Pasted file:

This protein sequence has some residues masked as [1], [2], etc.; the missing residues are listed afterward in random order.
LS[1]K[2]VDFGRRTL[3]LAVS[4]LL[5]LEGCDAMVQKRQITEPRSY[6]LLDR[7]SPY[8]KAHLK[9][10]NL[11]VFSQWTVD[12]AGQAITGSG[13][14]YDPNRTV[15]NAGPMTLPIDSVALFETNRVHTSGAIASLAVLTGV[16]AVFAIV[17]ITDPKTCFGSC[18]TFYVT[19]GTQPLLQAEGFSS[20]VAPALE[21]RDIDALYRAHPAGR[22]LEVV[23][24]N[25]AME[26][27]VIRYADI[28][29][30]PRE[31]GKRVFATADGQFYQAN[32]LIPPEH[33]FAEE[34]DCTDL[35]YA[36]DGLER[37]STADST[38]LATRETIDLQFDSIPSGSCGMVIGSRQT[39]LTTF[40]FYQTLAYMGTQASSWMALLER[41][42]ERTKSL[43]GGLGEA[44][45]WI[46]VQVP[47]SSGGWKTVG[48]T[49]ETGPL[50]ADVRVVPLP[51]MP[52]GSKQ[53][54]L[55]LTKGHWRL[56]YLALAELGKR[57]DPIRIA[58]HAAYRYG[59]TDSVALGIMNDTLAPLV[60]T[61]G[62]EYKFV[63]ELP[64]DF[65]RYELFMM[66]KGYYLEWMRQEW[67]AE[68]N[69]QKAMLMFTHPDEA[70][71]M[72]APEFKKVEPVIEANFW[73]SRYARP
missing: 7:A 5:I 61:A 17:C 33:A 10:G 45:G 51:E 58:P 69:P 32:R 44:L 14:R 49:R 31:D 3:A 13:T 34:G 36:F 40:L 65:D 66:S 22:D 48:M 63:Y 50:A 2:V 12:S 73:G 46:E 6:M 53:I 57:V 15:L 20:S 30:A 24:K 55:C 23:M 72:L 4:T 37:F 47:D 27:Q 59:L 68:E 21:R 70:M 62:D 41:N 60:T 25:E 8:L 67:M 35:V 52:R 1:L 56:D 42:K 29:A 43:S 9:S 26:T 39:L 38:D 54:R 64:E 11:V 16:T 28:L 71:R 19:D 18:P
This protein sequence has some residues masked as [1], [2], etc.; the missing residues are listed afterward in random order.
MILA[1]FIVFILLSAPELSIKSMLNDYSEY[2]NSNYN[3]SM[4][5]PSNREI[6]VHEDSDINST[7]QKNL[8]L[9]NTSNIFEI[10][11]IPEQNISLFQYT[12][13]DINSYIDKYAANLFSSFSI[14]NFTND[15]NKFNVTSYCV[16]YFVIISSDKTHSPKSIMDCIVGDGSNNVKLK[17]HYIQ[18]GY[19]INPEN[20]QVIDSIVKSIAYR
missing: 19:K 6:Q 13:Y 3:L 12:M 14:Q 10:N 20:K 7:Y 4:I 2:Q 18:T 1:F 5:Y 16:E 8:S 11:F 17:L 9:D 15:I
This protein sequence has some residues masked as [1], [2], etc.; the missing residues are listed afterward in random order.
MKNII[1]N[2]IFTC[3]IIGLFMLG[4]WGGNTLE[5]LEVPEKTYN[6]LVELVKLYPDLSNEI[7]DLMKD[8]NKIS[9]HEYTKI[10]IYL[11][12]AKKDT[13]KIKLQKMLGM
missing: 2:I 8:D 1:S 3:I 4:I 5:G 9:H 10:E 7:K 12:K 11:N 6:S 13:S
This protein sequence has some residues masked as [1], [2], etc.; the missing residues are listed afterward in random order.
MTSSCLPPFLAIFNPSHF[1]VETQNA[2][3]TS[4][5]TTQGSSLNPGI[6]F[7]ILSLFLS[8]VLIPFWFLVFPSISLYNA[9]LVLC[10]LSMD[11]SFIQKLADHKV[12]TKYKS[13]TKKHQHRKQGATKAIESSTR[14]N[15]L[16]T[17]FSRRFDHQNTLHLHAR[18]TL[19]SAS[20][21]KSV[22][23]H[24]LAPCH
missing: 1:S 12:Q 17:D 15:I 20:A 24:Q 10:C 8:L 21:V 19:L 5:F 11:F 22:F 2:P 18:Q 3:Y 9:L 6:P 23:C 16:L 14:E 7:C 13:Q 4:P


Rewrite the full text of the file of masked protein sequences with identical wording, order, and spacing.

This protein sequence has some residues masked as [1], [2], etc.; the missing residues are listed afterward in random order.
LS[1]K[2]VDFGRRTL[3]LAVS[4]LL[5]LEGCDAMVQKRQITEPRSY[6]LLDR[7]SPY[8]KAHLK[9][10]NL[11]VFSQWTVD[12]AGQAITGSG[13][14]YDPNRTV[15]NAGPMTLPIDSVALFETNRVHTSGAIASLAVLTGV[16]AVFAIV[17]ITDPKTCFGSC[18]TFYVT[19]GTQPLLQAEGFSS[20]VAPALE[21]RDIDALYRAHPAGR[22]LEVV[23][24]N[25]AME[26][27]VIRYADI[28][29][30]PRE[31]GKRVFATADGQFYQAN[32]LIPPEH[33]FAEE[34]DCTDL[35]YA[36]DGLER[37]STADST[38]LATRETIDLQFDSIPSGSCGMVIGSRQT[39]LTTF[40]FYQTLAYMGTQASSWMALLER[41][42]ERTKSL[43]GGLGEA[44][45]WI[46]VQVP[47]SSGGWKTVG[48]T[49]ETGPL[50]ADVRVVPLP[51]MP[52]GSKQ[53][54]L[55]LTKGHWRL[56]YLALAELGKR[57]DPIRIA[58]HAAYRYG[59]TDSVALGIMNDTLAPLV[60]T[61]G[62]EYKFV[63]ELP[64]DF[65]RYELFMM[66]KGYYLEWMRQEW[67]AE[68]N[69]QKAMLMFTHPDEA[70][71]M[72]APEFKKVEPVIEANFW[73]SRYARP
missing: 7:A 5:I 61:A 17:C 33:A 10:G 45:G 51:E 58:P 69:P 32:R 44:L 14:R 49:R 31:D 3:A 13:T 34:G 36:F 40:L 65:D 66:S 22:D 48:M 63:Y 50:A 2:V 12:S 73:G 46:E 6:M 53:I 57:V 15:L 20:S 30:A 24:K 55:C 23:M 72:L 4:T 37:F 47:D 27:Q 59:L 68:E 21:R 70:M 62:D 41:N 60:T 25:E 8:L 67:M 35:V 52:R 1:L 56:D 42:K 29:A 43:S 9:S 26:T 39:L 38:D 54:R 64:E 11:V 16:T 28:L 71:R 19:D 18:P
This protein sequence has some residues masked as [1], [2], etc.; the missing residues are listed afterward in random order.
MILA[1]FIVFILLSAPELSIKSMLNDYSEY[2]NSNYN[3]SM[4][5]PSNREI[6]VHEDSDINST[7]QKNL[8]L[9]NTSNIFEI[10][11]IPEQNISLFQYT[12][13]DINSYIDKYAANLFSSFSI[14]NFTND[15]NKFNVTSYCV[16]YFVIISSDKTHSPKSIMDCIVGDGSNNVKLK[17]HYIQ[18]GY[19]INPEN[20]QVIDSIVKSIAYR
missing: 19:K 6:Q 13:Y 3:L 12:M 14:Q 10:N 20:K 7:Y 4:I 2:Q 18:T 1:F 5:Y 16:E 8:S 11:F 17:L 9:D 15:I
This protein sequence has some residues masked as [1], [2], etc.; the missing residues are listed afterward in random order.
MKNII[1]N[2]IFTC[3]IIGLFMLG[4]WGGNTLE[5]LEVPEKTYN[6]LVELVKLYPDLSNEI[7]DLMKD[8]NKIS[9]HEYTKI[10]IYL[11][12]AKKDT[13]KIKLQKMLGM
missing: 2:I 8:D 1:S 3:I 4:I 5:G 9:H 10:E 7:K 12:K 11:N 6:S 13:S
This protein sequence has some residues masked as [1], [2], etc.; the missing residues are listed afterward in random order.
MTSSCLPPFLAIFNPSHF[1]VETQNA[2][3]TS[4][5]TTQGSSLNPGI[6]F[7]ILSLFLS[8]VLIPFWFLVFPSISLYNA[9]LVLC[10]LSMD[11]SFIQKLADHKV[12]TKYKS[13]TKKHQHRKQGATKAIESSTR[14]N[15]L[16]T[17]FSRRFDHQNTLHLHAR[18]TL[19]SAS[20][21]KSV[22][23]H[24]LAPCH
missing: 1:S 12:Q 17:D 15:I 20:A 24:Q 10:C 8:L 21:V 19:L 5:F 11:F 22:F 2:P 18:Q 3:Y 9:L 6:P 23:C 16:L 14:E 7:C 13:Q 4:P